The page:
Trump those Old Rules with Your Values

Preface: If you are an Alaka‘i Manager learning the 9 Key Concepts of Managing with Aloha, this posting deals with several of them:

  • MWA Key 3: Value Alignment
  • MWA Key 4: Role of the Manager
  • MWA Key 6: ‘Ohana in Business
  • MWA Key 7: Strengths Management
  • MWA Key 8: Sense of Place
  • MWA Key 9: Unlimited Capacity

Old Rules, your days are numbered!

I’ve been doing quite a bit of one-on-one coaching lately. People are reaching out for help as they encounter the new world of work, and I’m happy to help as I can.

We always start with them describing their ‘new world’ for me, and I’m consistently amazed by how many old rules remain in play, erecting these obstacles that people struggle to understand. Thus, most of the coaching I offer has to do with managing up, and building better relationships with the people they feel are in charge, and in control at their workplace.

Our goal is always positive movement forward: We want to forge a better workplace partnership for them, and more often than not, the boss-employee relationship is the one we address.

Old rules are dispensed by old-thinking managers. By worn out, tired managers. By lazy and careless managers, and managers who are stick-in-the-mud stuck.

Surely those managers are not you!

If you are a manager, please stop for a moment’s self-reflection: Are there any old rules you’ve allowed into your workplace culture just because they’re convenient, historical, or worse, because you haven’t updated, replacing them with one of your own value-based rules?

A healthy workplace culture isn’t created by rules. It’s fostered by the managers who map out that culture’s movement with relevant values (e-book link), and then allow common sense to rule.

An old rule is a sacred cow which keeps fattening itself up in your pasture, lazily eating your resources and tromping through your meadowland, even though it won’t reciprocate in any way, and won’t contribute to the worthy cause of your business. It’s not a dairy cow, it’s not a beef cow, it’s not the father or mother of a hopeful generation. It’s a costly, expensive drain on the character and health of a place — a scar on your sense of place.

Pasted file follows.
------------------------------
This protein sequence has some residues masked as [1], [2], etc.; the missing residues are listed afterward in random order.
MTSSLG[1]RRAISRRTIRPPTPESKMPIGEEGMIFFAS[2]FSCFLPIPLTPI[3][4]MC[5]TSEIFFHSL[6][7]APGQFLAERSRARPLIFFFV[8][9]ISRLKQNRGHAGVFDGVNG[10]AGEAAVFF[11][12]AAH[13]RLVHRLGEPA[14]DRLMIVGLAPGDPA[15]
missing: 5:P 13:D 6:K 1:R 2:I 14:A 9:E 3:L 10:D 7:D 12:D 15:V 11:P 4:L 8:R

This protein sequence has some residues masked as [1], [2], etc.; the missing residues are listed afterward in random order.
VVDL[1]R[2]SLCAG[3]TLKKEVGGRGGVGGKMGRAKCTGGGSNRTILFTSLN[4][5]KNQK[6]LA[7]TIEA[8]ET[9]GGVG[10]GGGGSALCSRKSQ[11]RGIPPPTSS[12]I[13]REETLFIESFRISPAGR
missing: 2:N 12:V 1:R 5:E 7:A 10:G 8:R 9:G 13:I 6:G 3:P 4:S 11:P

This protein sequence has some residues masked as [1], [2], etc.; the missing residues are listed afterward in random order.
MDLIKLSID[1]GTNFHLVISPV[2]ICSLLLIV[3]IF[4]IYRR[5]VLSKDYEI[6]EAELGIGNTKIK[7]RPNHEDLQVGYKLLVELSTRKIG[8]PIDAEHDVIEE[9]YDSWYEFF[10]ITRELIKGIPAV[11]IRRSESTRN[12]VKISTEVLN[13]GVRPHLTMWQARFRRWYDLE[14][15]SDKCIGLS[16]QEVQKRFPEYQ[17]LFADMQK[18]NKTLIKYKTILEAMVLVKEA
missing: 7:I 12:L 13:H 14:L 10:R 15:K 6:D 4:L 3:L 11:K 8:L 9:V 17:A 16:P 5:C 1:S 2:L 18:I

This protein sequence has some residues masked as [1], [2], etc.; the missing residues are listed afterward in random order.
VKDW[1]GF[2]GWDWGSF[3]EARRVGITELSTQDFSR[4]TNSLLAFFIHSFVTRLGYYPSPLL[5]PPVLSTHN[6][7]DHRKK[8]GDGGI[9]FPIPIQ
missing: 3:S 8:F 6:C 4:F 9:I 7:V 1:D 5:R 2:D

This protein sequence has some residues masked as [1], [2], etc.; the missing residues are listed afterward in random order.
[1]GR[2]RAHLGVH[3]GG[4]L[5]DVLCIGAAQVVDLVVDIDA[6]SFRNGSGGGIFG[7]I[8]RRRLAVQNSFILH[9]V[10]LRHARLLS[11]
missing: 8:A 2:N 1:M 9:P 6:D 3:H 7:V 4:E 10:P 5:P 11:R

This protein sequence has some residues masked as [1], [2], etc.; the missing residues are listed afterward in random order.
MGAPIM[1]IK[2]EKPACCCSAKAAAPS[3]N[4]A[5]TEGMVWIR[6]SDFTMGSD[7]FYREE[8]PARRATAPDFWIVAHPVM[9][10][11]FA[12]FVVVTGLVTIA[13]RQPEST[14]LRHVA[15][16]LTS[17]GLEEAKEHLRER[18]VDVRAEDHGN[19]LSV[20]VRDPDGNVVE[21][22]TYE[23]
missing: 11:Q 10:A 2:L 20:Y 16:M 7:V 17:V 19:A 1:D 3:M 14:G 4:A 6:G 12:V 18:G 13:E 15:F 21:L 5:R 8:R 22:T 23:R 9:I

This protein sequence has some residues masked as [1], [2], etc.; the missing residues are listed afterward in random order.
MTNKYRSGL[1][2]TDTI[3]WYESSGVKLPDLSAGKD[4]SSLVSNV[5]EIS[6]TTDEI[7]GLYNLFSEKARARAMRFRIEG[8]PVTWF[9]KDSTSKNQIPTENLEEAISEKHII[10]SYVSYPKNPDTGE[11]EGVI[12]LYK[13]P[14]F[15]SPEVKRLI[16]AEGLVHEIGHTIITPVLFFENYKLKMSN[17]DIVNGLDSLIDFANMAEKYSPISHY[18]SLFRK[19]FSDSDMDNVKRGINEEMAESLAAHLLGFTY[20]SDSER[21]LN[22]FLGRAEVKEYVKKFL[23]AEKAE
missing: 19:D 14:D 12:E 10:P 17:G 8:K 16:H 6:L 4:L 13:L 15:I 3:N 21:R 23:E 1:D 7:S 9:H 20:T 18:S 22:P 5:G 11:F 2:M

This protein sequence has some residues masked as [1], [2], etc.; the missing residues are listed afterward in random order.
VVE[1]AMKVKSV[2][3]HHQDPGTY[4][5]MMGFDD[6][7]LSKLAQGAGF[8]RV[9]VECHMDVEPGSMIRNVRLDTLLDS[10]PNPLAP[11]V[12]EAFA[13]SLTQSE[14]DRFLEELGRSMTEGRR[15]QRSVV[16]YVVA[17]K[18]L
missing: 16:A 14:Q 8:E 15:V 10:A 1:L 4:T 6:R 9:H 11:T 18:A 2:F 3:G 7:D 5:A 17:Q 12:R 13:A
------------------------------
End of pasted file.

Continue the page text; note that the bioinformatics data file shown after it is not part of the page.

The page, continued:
Used Cows for Sale

Alaka‘i Managers know they simply can’t afford sacred cows. Not now, not ever.

Sometimes, old rules are self-inflicted. People assume they have to follow them, when in fact, they don’t. No one else notices (no manager cares enough), and people continue down the wrong path. It’s a path paved with frustration, and one road block after another.

Issues define problems. People define potential.

Here’s an example.

In most organizations large enough to have different divisions, there’s been a long-standing old rule that “we don’t transfer problems.” It started with good intentions (most rules do) connected to keeping buck-passing out of the workplace with the culture-driven, value-aligned encouragement to own your problems, confront them head on, and solve them in a way that completely ferreted out any deeply rooted causes. If a problem or issue started with your division, chances are you remain closest to it; your team is likely the best team to address it.

Here’s where that old rule went wrong: We didn’t keep it focused on issues. We applied it to people who didn’t fit in the team or boss-subordinate equation for some reason, and it became an unspoken HR rule everyone towed the line with: ‘Problem people’ weren’t ever transferred either — and more often than not, they can be, and should be as a strategy of optimal workforce development; abundant choice is one of the advantages of larger organizations!

Misjudged people have become our good people souring in poor places, feeling hopelessly stuck or stereotyped. They never had a chance with finding their right fit and new lease on life elsewhere in the company — they were ignored or put out to pasture with progressive discipline, and their true strengths were never revealed. Their managers were tacitly allowed to dismiss them.

It’s been tragic, and still is, the number of times someone representing a wealth of experience and future potential is named a “problem child” because their manager fails to create a powerful partnership with them, and no one else will give them a chance. We are seeing how this old rule turned assumption keeps fresh talent out of hiring as well, because of the chronic dysfunction in the referral process: We still see scarlet letters on applicant chests, and fail to question the other people who put them there.

Coaches like me do a lot of Ho‘ohanohano work with giving people their dignity back: We have to convince them they aren’t broken, that they are strong and worthy, and they do have the talent, skills, and knowledge someone in their world is just chomping at the bit for. We get them to own it and bring it as a golden partnership ready to happen, and happen quickly: We help them define these things with useful and relevant clarity, so they can apply them with a positive outlook and renewed sense of optimism.

And not just coaches like me. That’s what ALL Alaka‘i Managers do.

“People catch their own weaknesses.
Your job, is to catch and encourage their strengths,
and those strengths aren’t usually clear.”
Failure isn’t cool. Neither is weakness

What other old rules are still roaming your workplace meadowland?

Beware of Invisible Cows

Question and freshen your rules constantly.

Rules can be good. For instance, I use them to clarify our managing and leading verbs, but if you use them, honor them in a Language of Intention. Be sure they’re YOUR rules and not assumptions you’ve allowed into the culture which were actually inherited from someone else’s intentions and values.